Spotted Salamander Handling and Temperament
Because spotted salamanders have soft, delicate skin, it is best to handle them as little as possible. If you must handle them, always do so with clean, wet hands. This gentle species will never try to bite and will typically put up no fight in your hands aside from an initial struggle. Keep in mind that a spotted salamander’s body temperature will increase rapidly from your own body temperature, and this can be harmful to the salamander. Hold it safely over your lap or close to the ground with open hands, in case the spotted salamander squirms out of your grip. Always rinse your hands with cold water before handling a spotted salamander, and keep handling to a minimum.
Photo by D. Gordon E. Robertson/Wikipedia
Spotted Salamander (Ambystoma maculatum), Cantley, Quebec
Spotted Salamander Breeding
In nature, late winter and early spring rains awaken spotted salamanders from their subterranean hibernation and bring them to the surface to breed. Male spotted salamanders may travel long distances to arrive at the temporary vernal pools where they themselves were produced. The male spotted salamanders will typically arrive first and scatter spermatophore in the form of small, white cones beneath the water. Female spotted salamanders arrive a day or two later and are prompted by anxious males to pick up the sperm cones with their swollen cloaca. Fertilization takes place internally and up to 200 eggs are laid in a jellylike smear. This substance rapidly absorbs water and creates a clear protective cushion around the eggs. Green algae sometimes grow within the gelatinous egg mass and increases oxygen levels that help increase larval development.
After 30 to 60 days, the larval spotted salamanders hatch and leave the egg mass. Fully aquatic and equipped with gills for breathing underwater, they feed immediately upon algae and aquatic invertebrates. After two or three months, the fully formed spotted salamanders leave the water for a life on land. The juvenile spotted salamanders will develop spots within a week after leaving the water and become sexually mature after about three years.
In order to successfully breed spotted salamanders in captivity, many of their natural stimuli and environmental needs must be met. This is difficult, if not impossible, to do indoors. If you live within the natural range of spotted salamanders, outdoor propagation can be attempted by constructing an area approximately 8 feet by 12 feet utilizing wooden or concrete walls sunken into the ground to a depth of about 10 inches. A shallow pool of water approximately 4 feet in diameter is necessary for laying eggs.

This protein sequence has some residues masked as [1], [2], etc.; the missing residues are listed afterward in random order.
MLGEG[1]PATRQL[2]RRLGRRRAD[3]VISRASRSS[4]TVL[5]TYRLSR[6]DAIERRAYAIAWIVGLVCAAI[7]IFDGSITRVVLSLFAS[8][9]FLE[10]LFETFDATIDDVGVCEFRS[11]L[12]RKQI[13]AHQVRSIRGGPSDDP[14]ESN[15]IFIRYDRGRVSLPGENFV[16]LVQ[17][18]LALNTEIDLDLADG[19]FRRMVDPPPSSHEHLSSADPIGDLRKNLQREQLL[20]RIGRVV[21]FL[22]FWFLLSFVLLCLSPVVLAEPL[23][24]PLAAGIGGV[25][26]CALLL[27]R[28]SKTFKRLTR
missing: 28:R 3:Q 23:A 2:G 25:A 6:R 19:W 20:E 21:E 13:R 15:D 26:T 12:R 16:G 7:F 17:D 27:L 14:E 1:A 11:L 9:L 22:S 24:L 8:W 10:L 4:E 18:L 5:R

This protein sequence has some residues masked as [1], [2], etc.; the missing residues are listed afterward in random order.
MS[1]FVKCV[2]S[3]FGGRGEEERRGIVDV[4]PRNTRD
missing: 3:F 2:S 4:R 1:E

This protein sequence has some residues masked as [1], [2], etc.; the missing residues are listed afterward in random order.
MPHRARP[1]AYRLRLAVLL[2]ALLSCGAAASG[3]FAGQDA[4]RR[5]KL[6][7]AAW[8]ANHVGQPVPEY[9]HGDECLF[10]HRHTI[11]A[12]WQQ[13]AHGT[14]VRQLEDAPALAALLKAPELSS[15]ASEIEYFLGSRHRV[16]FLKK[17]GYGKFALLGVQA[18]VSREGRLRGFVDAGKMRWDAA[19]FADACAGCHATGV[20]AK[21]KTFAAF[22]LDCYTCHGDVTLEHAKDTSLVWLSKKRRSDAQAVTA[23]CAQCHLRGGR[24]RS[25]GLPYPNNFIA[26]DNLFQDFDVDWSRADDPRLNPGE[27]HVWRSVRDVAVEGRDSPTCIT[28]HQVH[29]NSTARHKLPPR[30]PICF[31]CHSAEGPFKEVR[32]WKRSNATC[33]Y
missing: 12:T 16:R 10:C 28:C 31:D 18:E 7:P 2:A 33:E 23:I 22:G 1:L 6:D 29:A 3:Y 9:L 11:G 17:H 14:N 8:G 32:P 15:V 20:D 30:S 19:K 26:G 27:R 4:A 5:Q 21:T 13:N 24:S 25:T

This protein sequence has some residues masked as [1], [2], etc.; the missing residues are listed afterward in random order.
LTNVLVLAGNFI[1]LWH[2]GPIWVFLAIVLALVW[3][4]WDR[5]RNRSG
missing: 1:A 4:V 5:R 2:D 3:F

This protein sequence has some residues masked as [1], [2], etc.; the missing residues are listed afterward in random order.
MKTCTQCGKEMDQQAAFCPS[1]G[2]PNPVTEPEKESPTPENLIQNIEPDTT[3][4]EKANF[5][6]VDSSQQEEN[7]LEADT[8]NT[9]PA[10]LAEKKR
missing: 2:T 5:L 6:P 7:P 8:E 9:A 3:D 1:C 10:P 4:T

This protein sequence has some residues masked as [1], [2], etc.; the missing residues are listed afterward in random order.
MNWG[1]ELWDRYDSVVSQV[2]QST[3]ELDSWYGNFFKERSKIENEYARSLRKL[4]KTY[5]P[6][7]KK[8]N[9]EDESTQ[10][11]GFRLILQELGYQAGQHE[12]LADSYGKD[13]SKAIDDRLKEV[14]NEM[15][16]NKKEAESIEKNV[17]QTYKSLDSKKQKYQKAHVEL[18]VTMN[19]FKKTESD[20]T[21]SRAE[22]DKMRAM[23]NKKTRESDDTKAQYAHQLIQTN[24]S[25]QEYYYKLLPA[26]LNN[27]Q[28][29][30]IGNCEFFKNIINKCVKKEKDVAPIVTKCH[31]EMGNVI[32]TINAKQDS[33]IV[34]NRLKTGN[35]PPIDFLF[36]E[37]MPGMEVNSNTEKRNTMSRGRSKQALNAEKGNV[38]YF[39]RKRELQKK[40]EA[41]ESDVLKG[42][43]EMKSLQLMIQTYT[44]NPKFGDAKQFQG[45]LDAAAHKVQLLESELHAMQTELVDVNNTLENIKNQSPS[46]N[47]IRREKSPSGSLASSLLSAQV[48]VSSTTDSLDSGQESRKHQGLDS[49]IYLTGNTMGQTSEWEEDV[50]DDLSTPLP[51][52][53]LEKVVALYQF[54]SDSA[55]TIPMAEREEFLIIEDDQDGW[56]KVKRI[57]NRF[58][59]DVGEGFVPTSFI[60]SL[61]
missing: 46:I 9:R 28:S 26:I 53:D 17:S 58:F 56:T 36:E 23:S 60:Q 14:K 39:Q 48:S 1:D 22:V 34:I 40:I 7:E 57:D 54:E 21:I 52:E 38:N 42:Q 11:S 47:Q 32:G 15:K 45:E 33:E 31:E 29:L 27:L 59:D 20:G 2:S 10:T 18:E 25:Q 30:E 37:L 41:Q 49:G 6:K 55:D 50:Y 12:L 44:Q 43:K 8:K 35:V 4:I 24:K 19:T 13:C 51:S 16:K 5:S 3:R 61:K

Adult spotted salamanders should be left in this shaded enclosure year-round to condition them to a natural reproductive cycle, and they typically breed in the early spring. Plenty of loose earth, a substrate such as sand, and high-acid forest debris in the form of deciduous tree leaves will enable your spotted salamanders to burrow beneath the frost line for hibernation during the winter months. Juvenile spotted salamanders, once hatched, should fare well if left in the outdoor pool throughout the summer, until they are developed for land travel. At that point, they can be cared for indoors, if desired. Be sure to watch pool water levels and monitor developing larvae frequently.
Leo Spinner, a native of Cape Cod, Mass., has been keeping, breeding and researching amphibians, reptiles and invertebrates for more than 39 years. Spotted salamanders have been a part of his life the entire time. His website can be found at www.skinandscales.net.